The economies of both countries have sunk into severe economic crisis when oil revenues stopped a year ago: the South alone suffered a 55 percent decline in GDP in 2012. A hardline faction in South Sudan supported the shutdown of oil production believing that it would lead to the collapse of the Bashir government and the seizing of power by secular democratic parties: oil production did end, the economies are collapsing, but Bashir and his generals remain in power. The brinkmanship by both sides is dragging the two countries off the cliff simultaneously. A majority of the Southern people are subsistence agriculturalists and pastoralists who are unaffected by the shutdown of oil revenue, but the growing urban population is dependent on Southern government payroll to survive and face rising inflation, no paychecks, and hunger. In the north, inflation rages, the GDP is dropping, the Sudanese pound is depreciating, unemployment rising, and public employees are not getting paid. The two governments seem to be racing to see which of their economies collapses first which will affect the two political systems in profoundly different ways.
Politically, the ongoing conflict between the two countries, unites the South people which abhors the northern Arab government, religion, and culture more than their tribal rivals in the South, while the northern population is divided by the conflict. The Bashir government, the ruling party, and the Sudanese military have little remaining public support, only the brutal secret police and a divided northern democratic opposition have prevented an uprising from unseating the Bashir government. While the Bashir government is the weakest since independence traditional northern parties are morally and political bankrupt and been unable to unite behind a common leader as a creditable alternative to Bashir and his generals. Many northerners had great hope that the Sudanese People's Liberation Movement (the Southern party which led the south for the past three decades and negotiated the peace agreement which ended the civil war) in its northern manifestation could have been that alternative, but have been disappointed.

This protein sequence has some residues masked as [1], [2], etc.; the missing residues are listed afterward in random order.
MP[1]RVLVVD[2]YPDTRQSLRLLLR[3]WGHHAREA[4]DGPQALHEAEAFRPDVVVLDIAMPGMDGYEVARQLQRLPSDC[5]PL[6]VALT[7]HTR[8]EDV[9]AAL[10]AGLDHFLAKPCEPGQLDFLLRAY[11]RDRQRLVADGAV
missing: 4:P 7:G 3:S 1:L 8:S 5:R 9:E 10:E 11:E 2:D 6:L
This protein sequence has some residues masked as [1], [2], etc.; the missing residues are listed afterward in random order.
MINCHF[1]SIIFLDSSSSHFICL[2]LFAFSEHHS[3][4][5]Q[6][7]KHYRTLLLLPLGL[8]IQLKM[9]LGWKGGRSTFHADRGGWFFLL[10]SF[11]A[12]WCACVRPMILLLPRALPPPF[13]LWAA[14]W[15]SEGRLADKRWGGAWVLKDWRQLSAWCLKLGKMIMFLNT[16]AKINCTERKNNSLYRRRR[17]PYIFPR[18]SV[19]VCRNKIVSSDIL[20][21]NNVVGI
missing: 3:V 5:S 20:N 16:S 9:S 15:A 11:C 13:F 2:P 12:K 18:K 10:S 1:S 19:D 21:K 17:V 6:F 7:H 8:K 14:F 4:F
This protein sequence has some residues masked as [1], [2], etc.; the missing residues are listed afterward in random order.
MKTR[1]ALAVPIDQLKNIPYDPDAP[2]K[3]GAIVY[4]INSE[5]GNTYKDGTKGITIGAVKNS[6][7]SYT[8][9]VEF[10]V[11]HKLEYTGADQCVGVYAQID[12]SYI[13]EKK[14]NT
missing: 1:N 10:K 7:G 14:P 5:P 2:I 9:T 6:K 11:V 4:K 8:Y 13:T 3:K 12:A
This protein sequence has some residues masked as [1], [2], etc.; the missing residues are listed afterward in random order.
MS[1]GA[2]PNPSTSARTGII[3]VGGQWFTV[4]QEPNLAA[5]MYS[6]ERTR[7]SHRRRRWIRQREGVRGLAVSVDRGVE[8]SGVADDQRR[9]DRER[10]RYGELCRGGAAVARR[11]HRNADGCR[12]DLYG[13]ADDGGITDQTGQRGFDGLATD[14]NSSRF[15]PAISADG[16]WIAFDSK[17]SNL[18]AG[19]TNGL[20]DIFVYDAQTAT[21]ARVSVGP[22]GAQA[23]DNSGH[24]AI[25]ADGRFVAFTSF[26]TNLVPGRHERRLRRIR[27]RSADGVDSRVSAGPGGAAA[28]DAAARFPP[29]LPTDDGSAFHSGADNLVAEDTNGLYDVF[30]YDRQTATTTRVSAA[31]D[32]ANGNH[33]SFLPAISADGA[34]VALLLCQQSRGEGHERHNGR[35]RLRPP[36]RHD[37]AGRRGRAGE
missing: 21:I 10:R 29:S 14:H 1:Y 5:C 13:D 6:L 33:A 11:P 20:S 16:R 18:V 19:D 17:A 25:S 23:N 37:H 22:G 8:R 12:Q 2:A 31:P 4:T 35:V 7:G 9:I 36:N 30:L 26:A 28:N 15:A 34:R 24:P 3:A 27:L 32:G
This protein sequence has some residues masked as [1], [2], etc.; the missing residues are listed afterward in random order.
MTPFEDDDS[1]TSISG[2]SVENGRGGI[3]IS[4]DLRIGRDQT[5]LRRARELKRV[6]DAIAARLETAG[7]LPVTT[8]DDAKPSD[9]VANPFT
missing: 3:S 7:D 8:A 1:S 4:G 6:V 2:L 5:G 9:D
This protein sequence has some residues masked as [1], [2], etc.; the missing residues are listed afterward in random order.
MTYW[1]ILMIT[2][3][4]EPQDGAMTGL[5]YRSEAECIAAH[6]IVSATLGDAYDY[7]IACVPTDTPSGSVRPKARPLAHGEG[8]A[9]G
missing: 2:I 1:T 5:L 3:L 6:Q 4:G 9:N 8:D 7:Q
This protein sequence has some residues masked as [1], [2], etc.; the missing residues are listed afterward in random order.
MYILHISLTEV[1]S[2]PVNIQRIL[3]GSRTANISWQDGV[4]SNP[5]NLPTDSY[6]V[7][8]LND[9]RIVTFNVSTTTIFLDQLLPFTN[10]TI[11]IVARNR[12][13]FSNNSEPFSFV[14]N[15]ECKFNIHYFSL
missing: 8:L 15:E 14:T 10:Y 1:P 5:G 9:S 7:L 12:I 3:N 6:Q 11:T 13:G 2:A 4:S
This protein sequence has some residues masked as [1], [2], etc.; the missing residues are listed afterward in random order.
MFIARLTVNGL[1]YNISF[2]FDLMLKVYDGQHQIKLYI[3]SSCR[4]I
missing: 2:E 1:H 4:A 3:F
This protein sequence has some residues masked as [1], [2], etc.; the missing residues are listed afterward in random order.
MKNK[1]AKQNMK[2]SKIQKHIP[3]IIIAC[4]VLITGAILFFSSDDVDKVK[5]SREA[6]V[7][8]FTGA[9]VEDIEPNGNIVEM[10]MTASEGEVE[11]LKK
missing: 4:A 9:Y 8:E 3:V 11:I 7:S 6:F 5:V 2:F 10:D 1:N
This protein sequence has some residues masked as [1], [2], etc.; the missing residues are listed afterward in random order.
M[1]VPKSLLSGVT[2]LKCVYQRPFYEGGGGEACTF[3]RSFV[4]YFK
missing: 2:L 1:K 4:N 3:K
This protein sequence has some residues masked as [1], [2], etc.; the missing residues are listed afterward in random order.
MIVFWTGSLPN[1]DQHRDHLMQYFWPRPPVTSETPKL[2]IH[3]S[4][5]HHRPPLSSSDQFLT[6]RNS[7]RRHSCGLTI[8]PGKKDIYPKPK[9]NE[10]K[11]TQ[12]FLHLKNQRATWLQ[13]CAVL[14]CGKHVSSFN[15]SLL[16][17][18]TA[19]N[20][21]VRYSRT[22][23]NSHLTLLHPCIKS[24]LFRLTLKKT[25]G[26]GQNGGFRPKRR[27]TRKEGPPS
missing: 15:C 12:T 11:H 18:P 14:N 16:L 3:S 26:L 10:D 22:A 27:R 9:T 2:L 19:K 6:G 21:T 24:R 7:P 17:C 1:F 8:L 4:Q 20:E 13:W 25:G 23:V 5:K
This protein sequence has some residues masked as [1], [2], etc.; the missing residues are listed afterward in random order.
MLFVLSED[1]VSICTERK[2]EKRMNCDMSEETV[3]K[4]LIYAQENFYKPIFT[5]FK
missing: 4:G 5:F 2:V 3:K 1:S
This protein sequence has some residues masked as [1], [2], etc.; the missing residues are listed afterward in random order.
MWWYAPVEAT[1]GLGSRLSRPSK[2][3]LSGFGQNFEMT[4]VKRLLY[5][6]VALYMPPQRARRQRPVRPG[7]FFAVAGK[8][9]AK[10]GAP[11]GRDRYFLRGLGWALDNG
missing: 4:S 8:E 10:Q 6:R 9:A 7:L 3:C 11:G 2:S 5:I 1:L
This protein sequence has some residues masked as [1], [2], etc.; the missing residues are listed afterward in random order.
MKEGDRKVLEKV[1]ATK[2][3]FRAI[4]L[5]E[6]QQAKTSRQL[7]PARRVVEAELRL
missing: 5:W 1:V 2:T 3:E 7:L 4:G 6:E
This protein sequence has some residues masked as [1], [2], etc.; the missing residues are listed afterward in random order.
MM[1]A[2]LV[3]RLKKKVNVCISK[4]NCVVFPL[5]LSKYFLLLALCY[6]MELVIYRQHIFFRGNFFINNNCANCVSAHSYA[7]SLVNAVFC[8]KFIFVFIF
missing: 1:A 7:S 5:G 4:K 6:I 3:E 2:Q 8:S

For a year and a half now, Khartoum has been trying unsuccessfully to starve its regional and tribal opponents in the north into submission by stopping food from getting to the civilian population. When that tactic failed to stop growing opposition to Bashir and his generals, they reverted to their traditional practice of killing civilians which is much easier than defeating their military opponents. Just in the past few weeks the northern air force has resumed bombing of civilian population areas hostile to the Bashir government in Khartoum, killing hundreds and displacing hundreds of thousands. Most of the Sudanese air force is now made up of mercenaries from Iran, Egypt, and Russia, as Khartoum fears their own pilots will refuse to bomb civilian targets or could attempt a coup.
Last week in an effort to defuse the crisis, Salva Kiir held out an olive branch to the north by offering to withdraw Southern troops from the border an action that would clear the way for oil production to resume. The reaction of the northern generals will likely be to stonewall Kiir's offer by demanding more concessions while making none of their own. A month ago Kiir removed commanders en masse in the South's military who were preventing the peace agreement he reached with Bashir from being carried out—which was a very risky but wise decision. Southern patience is not endless, and the northern generals have overplayed their hand more than once in the negotiations. The U.S. position has been to act as a neutral mediator, which worked well when Bashir was running the country to get him to compromise, but now that the generals are calling the shots acting as a mediator has only empowered Bashir's generals to demand more Southern concessions. It is time for the United States to make clear to Khartoum that should they persist in their stonewalling tactics, the U.S. government will increase military assistance to the Sudan People's Liberation Army, including providing them with advanced weapons which would change the balance of military power between Sudan and South Sudan. At critical times in the past Omar al-Bashir has silenced the hardliners and sided with more moderate voices in Khartoum and negotiated with opposition groups in the north and the South rather than trying to bomb them into submission. Now is such a time.
Andrew Natsios is a Senior Fellow at Hudson Institute. From 2001 to 2005, he served as Administrator of the U.S. Agency for International Development, and was appointed as Special Coordinator for International Disaster Assistance and Special Humanitarian Coordinator for Sudan.